Cowra Lines

No suitor for Cowra Lines renewal

NSW minister for roads, maritime and freight Duncan Gay says the government can’t find a suitable tenderer to restore and run the Cowra Lines in the state’s central west.

After appeals from local communities for a restoration and re-opening of the lines, a tender process was opened, but it seems no-one is interested in doing the work on the government’s terms.

“The tender process revealed there was too much uncertainty in the ability of the tenderers to return the lines to full service and run a commercially sustainable business without significant taxpayer support,” Gay explained.

“An extensive evaluation including advice from independent experts concluded neither of the two proposals received for the recent Cowra Lines Request for Tender had adequately addressed the tender criteria.

“Transport for NSW received two tenders to restore, maintain and operate The Cowra Lines but neither was found to sufficiently demonstrate they could manage the lines on a commercially sustainable basis.

“The tenders were thoroughly assessed against criteria such as a strong business case, technical ability, financial backing and the ability to manage operational risks.”

Gay said Transport for NSW would maintain a close watching brief over how The Cowra Lines, as well as other non-operational rail lines in NSW, could potentially be brought back into operation where sustainable freight demand exists.

He said further options for bringing The Cowra Lines back into service may also be explored as part of the government’s Fixing Country Rail program.

“As part of our Rebuilding NSW Plan, the Government has committed $400 million to the Fixing Country Rail program, while $153 million will be invested over the next three years to continue fast tracking repairs and upgrades to the 996 kilometres of grain lines across NSW,” Gay explained.

The initial evaluation of the Cowra Lines tender identified a preferred tenderer.

But a detailed review by the tender panel and independent experts has shown the level of risk associated with the preferred tenderers’ proposal was too great to be acceptable, according to Transport for NSW.

The Cowra Lines are 200km of non-operational rail lines between Blayney and Harden, and Koorawatha and Greenethorpe.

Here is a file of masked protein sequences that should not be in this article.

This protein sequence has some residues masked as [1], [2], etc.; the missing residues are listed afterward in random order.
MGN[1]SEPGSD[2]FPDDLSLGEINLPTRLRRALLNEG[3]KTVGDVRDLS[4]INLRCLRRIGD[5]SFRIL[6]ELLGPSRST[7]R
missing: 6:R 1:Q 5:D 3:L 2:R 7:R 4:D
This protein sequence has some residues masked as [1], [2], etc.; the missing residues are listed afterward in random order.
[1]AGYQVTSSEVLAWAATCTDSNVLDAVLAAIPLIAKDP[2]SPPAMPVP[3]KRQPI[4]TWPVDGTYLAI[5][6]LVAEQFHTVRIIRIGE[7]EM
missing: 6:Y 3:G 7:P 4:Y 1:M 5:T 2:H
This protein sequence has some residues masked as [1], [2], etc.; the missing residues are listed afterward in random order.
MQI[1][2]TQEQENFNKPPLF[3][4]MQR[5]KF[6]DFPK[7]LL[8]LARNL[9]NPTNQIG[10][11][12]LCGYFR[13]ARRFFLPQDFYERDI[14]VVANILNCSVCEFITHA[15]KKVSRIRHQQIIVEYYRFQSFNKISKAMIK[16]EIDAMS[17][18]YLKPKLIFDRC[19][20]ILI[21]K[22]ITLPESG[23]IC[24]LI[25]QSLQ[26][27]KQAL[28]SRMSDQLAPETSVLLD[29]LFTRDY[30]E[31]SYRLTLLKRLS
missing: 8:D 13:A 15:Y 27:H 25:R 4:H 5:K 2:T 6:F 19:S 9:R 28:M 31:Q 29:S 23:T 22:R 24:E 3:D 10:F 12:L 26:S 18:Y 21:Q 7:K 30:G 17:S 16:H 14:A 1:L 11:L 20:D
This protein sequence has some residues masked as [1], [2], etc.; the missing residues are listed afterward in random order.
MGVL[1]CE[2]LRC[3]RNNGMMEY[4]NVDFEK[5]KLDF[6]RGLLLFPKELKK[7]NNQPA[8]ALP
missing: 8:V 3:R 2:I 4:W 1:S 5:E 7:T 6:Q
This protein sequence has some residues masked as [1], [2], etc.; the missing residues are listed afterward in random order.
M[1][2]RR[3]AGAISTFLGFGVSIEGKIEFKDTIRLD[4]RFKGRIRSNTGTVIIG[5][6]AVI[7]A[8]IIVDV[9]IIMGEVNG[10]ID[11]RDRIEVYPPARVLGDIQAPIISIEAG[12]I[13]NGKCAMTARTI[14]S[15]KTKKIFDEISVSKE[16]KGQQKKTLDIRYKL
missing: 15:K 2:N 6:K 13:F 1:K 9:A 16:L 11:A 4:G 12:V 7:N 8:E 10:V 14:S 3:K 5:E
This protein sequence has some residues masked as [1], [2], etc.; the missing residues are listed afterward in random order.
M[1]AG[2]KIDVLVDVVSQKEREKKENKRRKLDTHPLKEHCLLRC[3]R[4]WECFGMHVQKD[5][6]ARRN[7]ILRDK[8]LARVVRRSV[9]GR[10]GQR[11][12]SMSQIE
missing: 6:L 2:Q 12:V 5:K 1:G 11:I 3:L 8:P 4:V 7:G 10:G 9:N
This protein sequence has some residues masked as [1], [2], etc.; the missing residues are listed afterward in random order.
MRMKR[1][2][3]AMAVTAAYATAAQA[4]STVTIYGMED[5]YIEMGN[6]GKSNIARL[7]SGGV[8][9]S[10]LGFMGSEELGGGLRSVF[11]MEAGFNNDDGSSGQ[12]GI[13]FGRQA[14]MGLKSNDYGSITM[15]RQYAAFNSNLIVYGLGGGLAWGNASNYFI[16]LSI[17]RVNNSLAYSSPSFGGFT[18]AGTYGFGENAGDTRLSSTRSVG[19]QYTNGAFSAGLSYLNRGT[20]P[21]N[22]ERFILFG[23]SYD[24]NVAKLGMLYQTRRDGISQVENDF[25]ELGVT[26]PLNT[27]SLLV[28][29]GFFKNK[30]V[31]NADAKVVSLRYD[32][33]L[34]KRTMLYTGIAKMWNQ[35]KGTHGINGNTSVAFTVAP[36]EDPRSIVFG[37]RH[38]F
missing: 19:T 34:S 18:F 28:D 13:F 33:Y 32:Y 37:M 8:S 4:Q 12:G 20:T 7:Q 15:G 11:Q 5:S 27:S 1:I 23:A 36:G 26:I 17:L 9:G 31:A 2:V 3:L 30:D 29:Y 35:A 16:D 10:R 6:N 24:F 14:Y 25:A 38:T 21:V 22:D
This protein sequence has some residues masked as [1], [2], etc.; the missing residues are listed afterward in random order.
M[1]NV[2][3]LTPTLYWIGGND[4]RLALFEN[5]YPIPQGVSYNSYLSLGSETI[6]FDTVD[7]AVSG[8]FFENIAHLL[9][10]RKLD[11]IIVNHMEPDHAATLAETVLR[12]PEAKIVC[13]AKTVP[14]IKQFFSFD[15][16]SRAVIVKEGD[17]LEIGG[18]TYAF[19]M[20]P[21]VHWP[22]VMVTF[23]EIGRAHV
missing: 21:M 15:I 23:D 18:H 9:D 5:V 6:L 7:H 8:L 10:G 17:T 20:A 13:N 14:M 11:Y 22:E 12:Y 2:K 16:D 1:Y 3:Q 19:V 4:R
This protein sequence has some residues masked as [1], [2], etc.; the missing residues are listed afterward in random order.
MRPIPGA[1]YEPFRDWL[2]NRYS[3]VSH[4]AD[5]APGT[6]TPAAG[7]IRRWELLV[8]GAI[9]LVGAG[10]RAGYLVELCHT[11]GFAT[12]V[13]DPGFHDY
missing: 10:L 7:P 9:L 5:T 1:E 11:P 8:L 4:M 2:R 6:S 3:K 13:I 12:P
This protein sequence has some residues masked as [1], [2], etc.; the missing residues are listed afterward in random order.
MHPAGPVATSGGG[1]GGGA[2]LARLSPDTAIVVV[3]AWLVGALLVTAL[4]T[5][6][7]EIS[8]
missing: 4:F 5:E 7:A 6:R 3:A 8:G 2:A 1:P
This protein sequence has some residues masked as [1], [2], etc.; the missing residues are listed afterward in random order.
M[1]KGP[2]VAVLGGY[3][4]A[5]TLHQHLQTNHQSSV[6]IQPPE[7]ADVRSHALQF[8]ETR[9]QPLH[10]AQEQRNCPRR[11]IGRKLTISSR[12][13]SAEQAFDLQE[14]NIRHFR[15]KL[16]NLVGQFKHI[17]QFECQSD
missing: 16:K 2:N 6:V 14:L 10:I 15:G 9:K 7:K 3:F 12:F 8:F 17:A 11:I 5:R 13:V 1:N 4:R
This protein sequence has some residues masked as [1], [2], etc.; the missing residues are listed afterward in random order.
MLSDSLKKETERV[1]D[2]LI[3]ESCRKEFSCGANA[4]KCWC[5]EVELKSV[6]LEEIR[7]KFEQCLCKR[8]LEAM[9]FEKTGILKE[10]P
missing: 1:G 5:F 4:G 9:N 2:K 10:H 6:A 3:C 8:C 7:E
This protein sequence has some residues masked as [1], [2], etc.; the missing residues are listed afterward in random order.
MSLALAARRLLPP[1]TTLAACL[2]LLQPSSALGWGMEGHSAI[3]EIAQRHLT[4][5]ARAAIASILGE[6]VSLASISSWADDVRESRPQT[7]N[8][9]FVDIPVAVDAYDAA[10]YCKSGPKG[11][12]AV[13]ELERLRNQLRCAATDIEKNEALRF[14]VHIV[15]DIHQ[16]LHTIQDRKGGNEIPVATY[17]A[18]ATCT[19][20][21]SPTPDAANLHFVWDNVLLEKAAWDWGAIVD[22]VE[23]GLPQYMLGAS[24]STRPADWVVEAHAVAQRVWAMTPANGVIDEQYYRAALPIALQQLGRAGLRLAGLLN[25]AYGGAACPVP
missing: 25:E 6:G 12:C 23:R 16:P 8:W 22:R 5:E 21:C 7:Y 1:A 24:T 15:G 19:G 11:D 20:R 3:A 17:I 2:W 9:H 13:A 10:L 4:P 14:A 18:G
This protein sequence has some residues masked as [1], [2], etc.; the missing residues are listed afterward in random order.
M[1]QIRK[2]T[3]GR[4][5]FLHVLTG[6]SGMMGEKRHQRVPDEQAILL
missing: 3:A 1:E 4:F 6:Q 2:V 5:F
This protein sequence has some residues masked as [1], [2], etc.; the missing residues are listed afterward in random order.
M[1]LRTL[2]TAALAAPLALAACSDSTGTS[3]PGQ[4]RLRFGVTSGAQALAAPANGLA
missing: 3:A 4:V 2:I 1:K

They were progressively closed between 2007 and 2009 due to safety concerns and low freight volumes.

An estimated investment of more than $30 million would be required to restore the infrastructure, with further ongoing maintenance costs estimated at more than $2 million each year. Transport for NSW launched an open tender offering a fixed term licence to restore, operate and maintain The Cowra Lines in March 2014.

“over the past three years we have worked closely with the Blayney, Cowra, Weddin, Harden and Young councils and the private sector to investigate whether the Cowra Lines could be reopened and made commercially viable again,” Gay continued.

“While the tender process did not result in The Cowra Lines being leased to a private sector operator, it has generated market interest and provided valuable information that may assist in bringing the lines back into operation at some point in the future.”

GrainCorp expansion - Credit GrainCorp

GrainCorp to spend $60m on network

GrainCorp says it can reduce rail costs by $5 a tonne by spending $60 million on site upgrades across its network.

The grain handler on Monday announced the $60 commitment as part of Project Regeneration, a three-year plan to spend a total of $200 million, announced in June last year.

GrainCorp says the plan will return 1 million tonnes of grain from roads to rail, while also reducing rail costs by that $5 a tonne figure.

The handler hopes to develop its network to over 50 high capacity country sites, supporting an “efficient rail operation”.

Works at each site fall broadly into four categories: new country sites with new high speed over-rail loaders, new high speed over-rail loaders at existing sites, upgrades to existing rail loading infrastructure, and capacity expansion.

With this year’s $60 million commitment, GrainCorp will upgrade 13 of its sites.

New country sites will be developed at Yamala, near Emerald (QLD), and Calleen, near Ungarie (NSW).

New over-rail loading equipment will be added to Nevertire and Ardlethan in NSW.

Upgrades to existing infrastructure will take place at Narrabri, Burren Junction, Spring Ridge, Junee, Oaklands, Tocumwal in NSW, and Rainbow and Murrayville in Victoria.

Meanwhile capacity expansion works will take place at Red Bend and Ardlethan, both in NSW.

GrainCorp boss Mark Palmquist said the works would be staged for the receival of the winter crop this year, and the rail outloading program next year.

“We are very excited about the benefits this investment will deliver to growers and other customers using our network,” he said.

“Reduced complexity, faster rail loading times and shorter train cycle times will increase the volume of grain transported by rail and reduce supply chain costs, which translates to improved grower returns.